Creating Curb Appeal
How to Create Curb Appeal Before Selling
by Brandon Cornett
You hear the word tossed around a lot in real estate circles. You hear it mentioned on home-selling programs on HGTV and other networks. But what exactly is “curb appeal,” and why should you care about it when selling your home?
In this article, we will start by answering this fundamental question. Then we will take a closer look at the elements of curb appeal, and how you can use them to increase your chances for a quick sale! But first, a definition.
What is Curb Appeal?
Let’s start with a basic definition, just so we are on the same page. Curb appeal is the first impression people get when pulling up in front of your house. It is their perspective from the curb, literally. It’s the first and most powerful impression your house will make on potential buyers, so it’s a topic you should take seriously.
Curb appeal encompasses many things, each of which we will discuss in more detail. These elements include your landscaping (lawn, shrubs, trees and flowers); your home’s entryway; the doors and shutters; and the overall appearance of the home (paint, structural integrity, etc.).
When potential buyers pull up in front of your home, they will try to imagine themselves in it. They will also imagine pulling up to the house after work each day, inviting friends over, etc. Will the house give them a sense of satisfaction and joy when they pull up to it? Will they be proud when they have guests over? Or do they have a negative impression right from the start?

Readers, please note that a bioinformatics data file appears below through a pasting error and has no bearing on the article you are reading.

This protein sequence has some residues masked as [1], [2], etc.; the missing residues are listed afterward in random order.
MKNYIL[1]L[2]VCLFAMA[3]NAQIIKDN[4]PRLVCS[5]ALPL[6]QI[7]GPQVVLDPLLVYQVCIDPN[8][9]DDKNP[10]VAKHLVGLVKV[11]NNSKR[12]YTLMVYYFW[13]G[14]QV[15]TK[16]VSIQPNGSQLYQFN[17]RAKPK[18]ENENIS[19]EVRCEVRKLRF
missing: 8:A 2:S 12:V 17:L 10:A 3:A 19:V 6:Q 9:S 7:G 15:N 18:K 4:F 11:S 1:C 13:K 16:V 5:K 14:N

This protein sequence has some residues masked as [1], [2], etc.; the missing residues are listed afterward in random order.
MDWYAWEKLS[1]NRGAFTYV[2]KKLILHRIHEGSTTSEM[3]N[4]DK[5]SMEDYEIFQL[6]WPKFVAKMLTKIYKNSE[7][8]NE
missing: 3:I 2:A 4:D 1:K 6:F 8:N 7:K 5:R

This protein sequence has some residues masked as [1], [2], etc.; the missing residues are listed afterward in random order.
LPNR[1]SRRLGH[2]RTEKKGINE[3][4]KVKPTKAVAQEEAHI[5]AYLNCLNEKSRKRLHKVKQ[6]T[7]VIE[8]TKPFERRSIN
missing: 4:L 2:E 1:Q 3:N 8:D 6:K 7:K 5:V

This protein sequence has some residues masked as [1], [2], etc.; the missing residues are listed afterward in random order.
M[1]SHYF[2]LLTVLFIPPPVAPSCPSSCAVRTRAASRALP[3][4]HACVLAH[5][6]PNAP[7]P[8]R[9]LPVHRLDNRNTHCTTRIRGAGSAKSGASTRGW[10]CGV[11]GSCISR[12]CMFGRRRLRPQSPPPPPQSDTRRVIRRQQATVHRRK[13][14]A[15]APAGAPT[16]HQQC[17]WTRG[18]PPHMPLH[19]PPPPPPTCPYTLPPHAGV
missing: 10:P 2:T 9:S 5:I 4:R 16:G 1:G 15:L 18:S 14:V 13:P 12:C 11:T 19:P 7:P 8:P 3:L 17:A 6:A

You can rest assured that all buyers will go through this mental (and sometimes verbal) checklist when they first visit. It may happen in a flash, mostly on the subconscious level. Or it may happen over a span of fifteen minutes, as the buyers stand out front waiting for their agent to arrive. But it will certainly happen. And as the saying goes, you never get a second chance to make a first impression.
Take the Test
We will get to the specific tips and techniques in just a moment. But first, I want to teach you a simple but effective way to assess your current level of curb appeal. Take a notepad out in the street in front of your house. Now imagine you’re a buyer, and you’ve just pulled up in front of the house in your agent’s car. Remember, it’s not your house — it’s just one you’re thinking of buying.
On your notepad, write down anything that catches your eye in a bad way. The grass is turning brown, the windows are dirty, the bushes look shabby, that sort of thing. Be as specific as possible. Draw a sketch if necessary. For instance, if there’s a particular area of the lawn than needs attention, or a certain part of the facade that needs painting, write those details down.
When you have finished your list, it will serve as your plan of attack for improving your curb appeal. Prioritize the items by putting the most noticeable items at the top. This will be important later on, when you divide your list into (A) things that must be done and (B) things to do if time allows.
Curb Appeal Essentials
The notepad test will be more effective if you know what to look for. So review this list of curb appeal tips before and after you create your list.